Mobile marketing pros learning from Chok! Chok! Chok! ad

mobile marketing coca cola chok chok chok

mobile marketing coca cola chok chok chokThe Coca Cola ad in Hong Kong which aired on television in late 2011, created a massive phenomenon.

Mobile marketing is now reaching the point that it has been around long enough that experts are starting to observe trends and are beginning to identify some of the commonalities among the successful campaigns.

The truly explosive strategies such as Coca Cola’s Chok! Chok! Chok! in Hong Kong do have things in common.

In the case of that ad, the soft drink giant aired an ad at 10 pm every night that encouraged viewers to pick up their smartphones and download the app so that they could shake the device and “catch” the virtual bottle caps that were falling on the smartphone screen. The goal was to catch them so that instant prizes could be won. The Chok! Chok! Chok! promotion was named after the local slang which simply means rapid motion or shake.

The exceptionally popular campaign was designed by mobile marketing company McCann Worldgroup.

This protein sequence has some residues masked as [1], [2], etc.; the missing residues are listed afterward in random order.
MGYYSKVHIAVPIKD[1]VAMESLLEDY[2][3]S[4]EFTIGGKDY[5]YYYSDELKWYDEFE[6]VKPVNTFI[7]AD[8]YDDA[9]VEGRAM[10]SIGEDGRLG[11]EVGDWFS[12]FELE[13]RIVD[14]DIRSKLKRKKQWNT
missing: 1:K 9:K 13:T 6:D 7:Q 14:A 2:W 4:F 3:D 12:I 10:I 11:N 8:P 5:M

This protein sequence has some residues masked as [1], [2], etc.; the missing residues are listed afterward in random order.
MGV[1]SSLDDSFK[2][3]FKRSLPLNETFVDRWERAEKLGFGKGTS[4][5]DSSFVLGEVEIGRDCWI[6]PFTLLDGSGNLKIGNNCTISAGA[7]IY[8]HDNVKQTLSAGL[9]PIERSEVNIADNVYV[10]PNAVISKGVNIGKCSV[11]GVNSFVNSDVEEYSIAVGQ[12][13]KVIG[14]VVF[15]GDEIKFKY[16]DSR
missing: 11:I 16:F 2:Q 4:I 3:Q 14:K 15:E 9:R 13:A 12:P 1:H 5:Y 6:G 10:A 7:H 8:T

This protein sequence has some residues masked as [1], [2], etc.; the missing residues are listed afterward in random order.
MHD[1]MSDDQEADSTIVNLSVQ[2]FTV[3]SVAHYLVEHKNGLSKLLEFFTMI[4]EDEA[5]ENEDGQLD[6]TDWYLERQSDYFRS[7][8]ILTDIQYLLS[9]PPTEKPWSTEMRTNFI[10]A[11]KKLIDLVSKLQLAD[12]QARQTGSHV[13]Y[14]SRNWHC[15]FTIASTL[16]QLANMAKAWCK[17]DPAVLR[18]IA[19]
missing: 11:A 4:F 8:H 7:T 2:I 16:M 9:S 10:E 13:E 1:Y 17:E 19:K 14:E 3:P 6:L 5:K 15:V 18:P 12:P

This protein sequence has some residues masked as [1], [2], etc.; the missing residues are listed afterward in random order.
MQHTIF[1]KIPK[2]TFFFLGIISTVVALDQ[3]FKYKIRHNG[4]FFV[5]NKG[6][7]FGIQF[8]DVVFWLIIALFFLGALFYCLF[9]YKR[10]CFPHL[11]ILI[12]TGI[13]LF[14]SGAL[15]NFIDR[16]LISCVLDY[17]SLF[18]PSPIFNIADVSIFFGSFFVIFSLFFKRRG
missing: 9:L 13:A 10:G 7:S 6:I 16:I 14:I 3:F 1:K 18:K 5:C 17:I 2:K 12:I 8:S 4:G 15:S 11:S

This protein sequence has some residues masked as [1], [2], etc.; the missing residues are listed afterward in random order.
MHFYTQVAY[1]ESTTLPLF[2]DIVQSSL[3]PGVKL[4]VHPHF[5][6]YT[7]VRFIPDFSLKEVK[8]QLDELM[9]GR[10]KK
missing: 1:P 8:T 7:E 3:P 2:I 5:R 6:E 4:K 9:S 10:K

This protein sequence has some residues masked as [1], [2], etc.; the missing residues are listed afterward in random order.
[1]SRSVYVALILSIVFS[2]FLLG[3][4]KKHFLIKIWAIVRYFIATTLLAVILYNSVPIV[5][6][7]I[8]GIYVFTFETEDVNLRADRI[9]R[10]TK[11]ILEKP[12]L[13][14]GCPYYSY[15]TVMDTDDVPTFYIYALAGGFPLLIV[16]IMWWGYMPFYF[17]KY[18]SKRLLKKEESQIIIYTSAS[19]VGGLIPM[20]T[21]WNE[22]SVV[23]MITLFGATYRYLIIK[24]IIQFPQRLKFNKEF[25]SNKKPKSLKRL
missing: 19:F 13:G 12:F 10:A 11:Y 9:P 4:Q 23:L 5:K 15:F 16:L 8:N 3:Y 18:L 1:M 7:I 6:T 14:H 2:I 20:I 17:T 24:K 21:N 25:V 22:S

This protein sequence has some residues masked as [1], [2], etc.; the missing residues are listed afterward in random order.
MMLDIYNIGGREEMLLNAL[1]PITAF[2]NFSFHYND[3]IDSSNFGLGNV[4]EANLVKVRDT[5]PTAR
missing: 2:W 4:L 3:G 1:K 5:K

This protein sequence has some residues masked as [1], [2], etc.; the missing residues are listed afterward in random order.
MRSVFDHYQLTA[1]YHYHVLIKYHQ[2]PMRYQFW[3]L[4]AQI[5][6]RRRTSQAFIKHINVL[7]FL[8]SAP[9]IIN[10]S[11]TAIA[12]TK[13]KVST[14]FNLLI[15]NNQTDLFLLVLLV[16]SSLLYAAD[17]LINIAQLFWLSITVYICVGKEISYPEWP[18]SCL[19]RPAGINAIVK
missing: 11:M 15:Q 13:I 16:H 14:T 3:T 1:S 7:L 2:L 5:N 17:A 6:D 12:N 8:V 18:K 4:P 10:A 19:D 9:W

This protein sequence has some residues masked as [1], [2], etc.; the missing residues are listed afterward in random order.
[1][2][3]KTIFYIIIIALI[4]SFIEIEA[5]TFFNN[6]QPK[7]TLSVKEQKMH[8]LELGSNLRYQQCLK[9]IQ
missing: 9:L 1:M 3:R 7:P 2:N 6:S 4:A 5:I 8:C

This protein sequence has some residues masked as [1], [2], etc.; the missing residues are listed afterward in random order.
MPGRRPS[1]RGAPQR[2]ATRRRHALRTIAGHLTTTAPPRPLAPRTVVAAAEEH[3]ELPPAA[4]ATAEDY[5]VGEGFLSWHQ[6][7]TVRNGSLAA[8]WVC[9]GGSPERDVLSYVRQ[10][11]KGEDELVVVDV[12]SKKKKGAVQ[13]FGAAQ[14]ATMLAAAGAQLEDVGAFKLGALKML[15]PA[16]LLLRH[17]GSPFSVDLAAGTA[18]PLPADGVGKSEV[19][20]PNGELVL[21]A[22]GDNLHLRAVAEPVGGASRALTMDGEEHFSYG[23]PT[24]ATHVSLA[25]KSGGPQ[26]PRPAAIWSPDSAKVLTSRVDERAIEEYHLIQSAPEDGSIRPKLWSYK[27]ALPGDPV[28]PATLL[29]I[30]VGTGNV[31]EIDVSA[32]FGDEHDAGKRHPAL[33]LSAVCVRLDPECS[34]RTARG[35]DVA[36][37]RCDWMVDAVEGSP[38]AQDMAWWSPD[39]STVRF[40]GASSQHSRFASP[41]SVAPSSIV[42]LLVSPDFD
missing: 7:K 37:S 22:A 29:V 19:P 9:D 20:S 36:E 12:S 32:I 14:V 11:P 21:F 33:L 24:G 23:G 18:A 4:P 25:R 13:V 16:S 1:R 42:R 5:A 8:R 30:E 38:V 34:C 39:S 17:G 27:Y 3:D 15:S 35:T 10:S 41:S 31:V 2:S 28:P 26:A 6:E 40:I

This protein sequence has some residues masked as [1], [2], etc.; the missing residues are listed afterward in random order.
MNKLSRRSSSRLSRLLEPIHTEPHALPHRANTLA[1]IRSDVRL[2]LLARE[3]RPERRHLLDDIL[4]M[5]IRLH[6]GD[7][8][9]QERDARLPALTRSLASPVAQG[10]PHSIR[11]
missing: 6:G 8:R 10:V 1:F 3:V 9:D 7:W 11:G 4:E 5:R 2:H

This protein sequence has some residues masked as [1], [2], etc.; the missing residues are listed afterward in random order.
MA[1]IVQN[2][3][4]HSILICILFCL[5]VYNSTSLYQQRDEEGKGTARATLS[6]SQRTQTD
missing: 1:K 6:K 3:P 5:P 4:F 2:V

The ads were an instant success not only among at home television viewers, but also in movie theaters and in front of massive outdoor screens. Hundreds of thousands of people took part in the ad campaign in order to try to win prizes. In fact, 380,000 people downloaded the app in the first month, alone.

Mobile marketing companies have been drooling over its success and have been carefully studying it in order to be able to discover what made it as appealing to consumers as it was. According to the chief digital officer at McCann Worldgroup, Mike Parker, consumers are out there and consumers direly want to reach them, “But people are so underwhelmed by banner ads on tiny screens. We are all still searching for the best way forward.”

It is expected that as more is learned about its successful application, mobile marketing will grow by more than 50 percent year over year, to the point where it will reach $40 billion by 2016. This, according to the figures released by Informa, a research firm. Though this sounds large, and it is a staggering growth, it remains a sliver of what television ads are bringing in. The global ad spending in that sector last year was $500.

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